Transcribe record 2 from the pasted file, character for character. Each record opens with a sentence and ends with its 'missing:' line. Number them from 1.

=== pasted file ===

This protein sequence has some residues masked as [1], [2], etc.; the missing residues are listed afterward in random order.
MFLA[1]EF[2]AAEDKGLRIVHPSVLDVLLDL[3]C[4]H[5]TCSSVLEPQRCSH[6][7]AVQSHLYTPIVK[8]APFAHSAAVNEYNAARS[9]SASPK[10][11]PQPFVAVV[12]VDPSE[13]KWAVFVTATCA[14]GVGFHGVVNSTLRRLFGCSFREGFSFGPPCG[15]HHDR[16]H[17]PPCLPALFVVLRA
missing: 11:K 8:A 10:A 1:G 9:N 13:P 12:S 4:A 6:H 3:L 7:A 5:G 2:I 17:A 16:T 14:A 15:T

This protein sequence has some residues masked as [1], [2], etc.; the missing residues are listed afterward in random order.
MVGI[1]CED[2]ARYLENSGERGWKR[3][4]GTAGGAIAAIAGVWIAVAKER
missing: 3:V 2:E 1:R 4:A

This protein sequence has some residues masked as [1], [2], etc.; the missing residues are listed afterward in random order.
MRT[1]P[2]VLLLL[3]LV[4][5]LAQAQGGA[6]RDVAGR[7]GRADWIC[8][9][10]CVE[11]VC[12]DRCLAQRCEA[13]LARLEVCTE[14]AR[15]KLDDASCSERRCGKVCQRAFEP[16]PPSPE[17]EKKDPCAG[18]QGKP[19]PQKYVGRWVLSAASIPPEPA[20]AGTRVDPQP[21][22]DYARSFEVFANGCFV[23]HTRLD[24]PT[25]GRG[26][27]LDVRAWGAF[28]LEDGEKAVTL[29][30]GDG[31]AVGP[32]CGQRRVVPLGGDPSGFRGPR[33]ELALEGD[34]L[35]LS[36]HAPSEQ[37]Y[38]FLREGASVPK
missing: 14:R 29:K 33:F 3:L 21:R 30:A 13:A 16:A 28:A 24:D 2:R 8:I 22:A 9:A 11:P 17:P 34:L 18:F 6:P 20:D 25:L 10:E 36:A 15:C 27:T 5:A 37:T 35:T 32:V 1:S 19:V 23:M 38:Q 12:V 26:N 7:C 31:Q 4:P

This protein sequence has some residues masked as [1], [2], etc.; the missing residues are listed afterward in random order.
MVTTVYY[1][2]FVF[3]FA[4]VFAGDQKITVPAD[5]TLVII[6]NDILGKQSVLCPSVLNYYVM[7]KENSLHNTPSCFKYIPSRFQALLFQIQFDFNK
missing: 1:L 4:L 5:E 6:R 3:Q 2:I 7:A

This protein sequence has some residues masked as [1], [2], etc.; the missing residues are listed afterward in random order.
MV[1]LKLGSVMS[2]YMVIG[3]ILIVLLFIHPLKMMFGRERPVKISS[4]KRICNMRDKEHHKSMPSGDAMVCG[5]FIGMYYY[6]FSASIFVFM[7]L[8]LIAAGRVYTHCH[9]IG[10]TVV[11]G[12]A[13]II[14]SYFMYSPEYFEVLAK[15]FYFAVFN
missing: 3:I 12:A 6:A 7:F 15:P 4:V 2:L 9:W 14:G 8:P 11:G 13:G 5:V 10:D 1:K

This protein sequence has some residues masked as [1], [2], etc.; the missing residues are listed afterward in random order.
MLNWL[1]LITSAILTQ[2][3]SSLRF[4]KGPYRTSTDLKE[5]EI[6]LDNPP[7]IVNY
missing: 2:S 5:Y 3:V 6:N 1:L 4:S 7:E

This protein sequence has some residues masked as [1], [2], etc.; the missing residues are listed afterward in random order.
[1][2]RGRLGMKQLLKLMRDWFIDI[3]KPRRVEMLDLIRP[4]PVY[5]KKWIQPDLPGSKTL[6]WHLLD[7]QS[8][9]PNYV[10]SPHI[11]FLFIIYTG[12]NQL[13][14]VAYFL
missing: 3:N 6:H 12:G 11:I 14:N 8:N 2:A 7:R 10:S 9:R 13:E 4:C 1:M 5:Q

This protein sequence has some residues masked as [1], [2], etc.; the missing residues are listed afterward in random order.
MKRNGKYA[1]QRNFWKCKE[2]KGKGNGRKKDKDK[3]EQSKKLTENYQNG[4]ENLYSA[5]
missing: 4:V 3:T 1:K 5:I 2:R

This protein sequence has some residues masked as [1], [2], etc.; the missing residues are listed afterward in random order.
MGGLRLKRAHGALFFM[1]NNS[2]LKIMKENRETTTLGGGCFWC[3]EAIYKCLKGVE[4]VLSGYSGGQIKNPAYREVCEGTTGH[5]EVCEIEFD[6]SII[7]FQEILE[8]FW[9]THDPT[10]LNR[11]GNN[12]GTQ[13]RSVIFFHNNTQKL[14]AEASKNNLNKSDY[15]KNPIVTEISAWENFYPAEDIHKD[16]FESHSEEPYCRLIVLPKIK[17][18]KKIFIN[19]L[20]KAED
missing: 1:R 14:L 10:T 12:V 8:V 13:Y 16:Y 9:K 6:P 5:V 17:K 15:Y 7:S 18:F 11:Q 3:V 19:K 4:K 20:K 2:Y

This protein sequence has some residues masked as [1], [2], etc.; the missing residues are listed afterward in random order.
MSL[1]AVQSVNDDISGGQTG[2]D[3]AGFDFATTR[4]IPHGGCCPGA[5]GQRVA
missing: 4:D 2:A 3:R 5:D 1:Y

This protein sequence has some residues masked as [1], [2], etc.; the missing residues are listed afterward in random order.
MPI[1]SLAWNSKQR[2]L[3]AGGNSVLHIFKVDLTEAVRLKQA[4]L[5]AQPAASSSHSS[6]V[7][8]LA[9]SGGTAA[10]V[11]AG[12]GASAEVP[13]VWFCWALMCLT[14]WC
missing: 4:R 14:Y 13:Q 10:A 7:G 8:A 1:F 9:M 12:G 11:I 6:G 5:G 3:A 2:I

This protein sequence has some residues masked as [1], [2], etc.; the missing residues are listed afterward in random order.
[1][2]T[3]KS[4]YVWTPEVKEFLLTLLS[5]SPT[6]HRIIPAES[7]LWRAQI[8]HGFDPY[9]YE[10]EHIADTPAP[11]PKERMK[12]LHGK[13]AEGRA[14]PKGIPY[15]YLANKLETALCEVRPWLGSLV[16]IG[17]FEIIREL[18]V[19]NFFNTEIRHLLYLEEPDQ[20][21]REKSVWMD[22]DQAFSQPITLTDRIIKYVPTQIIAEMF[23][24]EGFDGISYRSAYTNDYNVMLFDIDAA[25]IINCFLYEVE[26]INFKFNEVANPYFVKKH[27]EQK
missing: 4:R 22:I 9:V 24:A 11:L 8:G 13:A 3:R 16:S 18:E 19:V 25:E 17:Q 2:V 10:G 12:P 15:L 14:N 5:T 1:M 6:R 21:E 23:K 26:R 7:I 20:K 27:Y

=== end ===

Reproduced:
This protein sequence has some residues masked as [1], [2], etc.; the missing residues are listed afterward in random order.
MVGI[1]CED[2]ARYLENSGERGWKR[3][4]GTAGGAIAAIAGVWIAVAKER
missing: 3:V 2:E 1:R 4:A